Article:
Last year, Wareham brought a campaigner from the Middle East and North Africa, who she credits with bringing Egypt and Algeria on board. She couldn’t afford to sponsor his trip this year. “We’ve got a big network of friends who want to help us with this, but what we lack is money,” Wareham told me. “There’s so much stuff that we could be doing but we’re not. But I keep saying to some governments, this thing is only going to get bigger the longer you take.”
The more time I spent at the CCW, the more concerned I became that regardless of the outcome of the meeting, it would be too late. The GGE would take another year or two. Even in the most ideal setting, treaty drafting would take another year. Then where would we be?
I wasn’t wrong. “We need to be quite concerned about the developments on the ground just outpacing what is happening at CCW to the point where it becomes an academic discussion, because it will become very hard to unwind once countries start committing large parts of their defense posture to the autonomous weapons,” Russell told me.
While the campaign was talking about fully autonomous weapons, human–machine teaming like the kind Work talked about was coming our way. If you combine facial recognition with targeted strikes, that would be semi-autonomous, because the human does the targeting. “You can say it’s morally inappropriate for other reasons but for the killer robot campaign, it’s not autonomous,” Roff told me. “Now you see where the definitions get really fucked up.”
Roff explained it wouldn’t take much to deploy loitering munitions with facial recognition. “We can do that now,” she said, all that was required was to be able to tap into sensor technology that could accurately see faces. “It’s more a communication data-to-data link, cameras, surveillance, sensor fusion problem, which we are working on.”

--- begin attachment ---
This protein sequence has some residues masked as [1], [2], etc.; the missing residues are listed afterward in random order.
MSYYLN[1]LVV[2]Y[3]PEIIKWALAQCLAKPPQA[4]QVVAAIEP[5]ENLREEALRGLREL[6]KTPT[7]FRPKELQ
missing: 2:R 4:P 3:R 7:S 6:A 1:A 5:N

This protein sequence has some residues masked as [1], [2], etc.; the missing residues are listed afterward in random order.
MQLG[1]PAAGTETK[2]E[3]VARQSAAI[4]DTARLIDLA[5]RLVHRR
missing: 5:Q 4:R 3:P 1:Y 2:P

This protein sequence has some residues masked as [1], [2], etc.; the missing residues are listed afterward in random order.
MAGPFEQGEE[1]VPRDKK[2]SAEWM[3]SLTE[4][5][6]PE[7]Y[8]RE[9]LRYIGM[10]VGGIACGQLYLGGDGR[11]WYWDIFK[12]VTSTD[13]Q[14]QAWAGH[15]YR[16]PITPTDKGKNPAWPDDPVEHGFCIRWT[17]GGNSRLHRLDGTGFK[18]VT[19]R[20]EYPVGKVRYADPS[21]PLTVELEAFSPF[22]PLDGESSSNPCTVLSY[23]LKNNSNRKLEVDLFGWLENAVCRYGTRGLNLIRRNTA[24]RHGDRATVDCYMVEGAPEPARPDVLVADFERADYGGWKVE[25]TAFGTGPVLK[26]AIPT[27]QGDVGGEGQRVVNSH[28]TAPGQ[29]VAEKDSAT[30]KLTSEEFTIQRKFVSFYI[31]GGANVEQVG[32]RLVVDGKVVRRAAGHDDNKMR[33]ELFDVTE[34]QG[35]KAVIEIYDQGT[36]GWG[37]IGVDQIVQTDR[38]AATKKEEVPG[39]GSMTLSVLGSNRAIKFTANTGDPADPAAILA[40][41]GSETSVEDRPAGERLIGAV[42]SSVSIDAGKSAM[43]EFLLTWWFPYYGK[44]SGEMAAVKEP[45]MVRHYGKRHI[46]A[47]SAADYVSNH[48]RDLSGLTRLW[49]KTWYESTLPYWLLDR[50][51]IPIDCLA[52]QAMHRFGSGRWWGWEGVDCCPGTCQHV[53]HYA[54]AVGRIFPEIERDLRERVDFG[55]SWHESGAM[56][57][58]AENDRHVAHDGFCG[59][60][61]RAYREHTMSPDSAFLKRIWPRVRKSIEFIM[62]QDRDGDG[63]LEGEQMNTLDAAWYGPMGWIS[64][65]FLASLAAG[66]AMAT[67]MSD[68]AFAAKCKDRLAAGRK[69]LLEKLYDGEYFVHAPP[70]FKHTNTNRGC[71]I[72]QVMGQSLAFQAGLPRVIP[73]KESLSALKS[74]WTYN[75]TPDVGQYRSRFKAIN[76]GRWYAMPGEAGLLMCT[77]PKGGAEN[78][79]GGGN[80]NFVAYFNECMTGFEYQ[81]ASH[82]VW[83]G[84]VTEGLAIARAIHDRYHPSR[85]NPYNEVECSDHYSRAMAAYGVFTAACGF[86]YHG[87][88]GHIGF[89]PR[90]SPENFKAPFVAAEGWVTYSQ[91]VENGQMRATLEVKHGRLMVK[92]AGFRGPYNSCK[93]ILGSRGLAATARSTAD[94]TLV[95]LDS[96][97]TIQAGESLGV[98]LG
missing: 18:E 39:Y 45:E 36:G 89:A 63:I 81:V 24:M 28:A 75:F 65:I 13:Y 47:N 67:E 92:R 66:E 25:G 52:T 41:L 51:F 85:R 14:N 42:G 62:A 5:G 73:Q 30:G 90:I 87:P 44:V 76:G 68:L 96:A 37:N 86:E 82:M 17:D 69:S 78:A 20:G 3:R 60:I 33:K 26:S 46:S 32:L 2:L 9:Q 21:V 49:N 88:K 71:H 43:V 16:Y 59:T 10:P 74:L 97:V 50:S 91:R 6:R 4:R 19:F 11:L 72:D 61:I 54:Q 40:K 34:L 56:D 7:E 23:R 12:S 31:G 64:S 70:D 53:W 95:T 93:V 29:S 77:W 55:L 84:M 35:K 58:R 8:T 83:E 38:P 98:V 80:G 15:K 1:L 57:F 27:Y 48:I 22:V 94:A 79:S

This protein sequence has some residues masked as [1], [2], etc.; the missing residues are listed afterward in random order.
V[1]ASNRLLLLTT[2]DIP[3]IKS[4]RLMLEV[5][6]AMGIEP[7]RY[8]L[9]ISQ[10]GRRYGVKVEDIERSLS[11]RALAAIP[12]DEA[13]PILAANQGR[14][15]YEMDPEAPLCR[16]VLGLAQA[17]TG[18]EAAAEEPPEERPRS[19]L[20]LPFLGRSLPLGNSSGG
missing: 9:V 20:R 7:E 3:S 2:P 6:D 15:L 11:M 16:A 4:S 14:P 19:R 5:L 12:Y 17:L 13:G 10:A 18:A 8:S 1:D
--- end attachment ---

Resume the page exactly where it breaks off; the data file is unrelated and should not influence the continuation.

“How much does that fall under the scope of whatever the campaign is even talking about?” I asked.
“I don’t think they know,” Roff told me. “Does the trigger have to be pulled and the bullet fired by the human? Or can the human make a series of selections that can be years, months, days ahead of time and then this thing goes and prosecutes, right? If that’s true, then that type of configuration falls outside of the campaign. I think there is a big grey area that the campaign doesn’t address.”
Think about that again: One of the things we may not even be talking about banning is a system that has been targeted to hunt a human for days, months, years — the situation on the ground can change, the tempo of war can change, a bridge that was once filled with tanks can be crammed with civilians in cars, and the weapon is still out there. This is what the campaign is referencing in the phrase “meaningful human control,” but there’s no official definition. That’s another campaign tactic: Make countries define things themselves. But why would any country define itself out of a weapon they think will change their national security calculation? The US is among the countries that have suggested they will be able to safely develop these weapons because they will undergo intensive review processes to ensure they comply with international law.
For his part, Paul Scharre, a senior fellow at the Center for New American Security and co-author of US Directive 3000.09 back when he was at the DoD, doesn’t see the utility in debating a blanket preemptive ban. Scharre talks with the ease of a politician stumping and with slicked-back brown hair and a neatly trimmed beard, he almost looks the part. But when I sat down with him in the cafe outside the assembly room, even he had reservations on how all of this could work — including the campaign’s idea of meaningful human control or his ex-employer’s own appropriate human judgment. He ran me through a seemingly black-and-white example: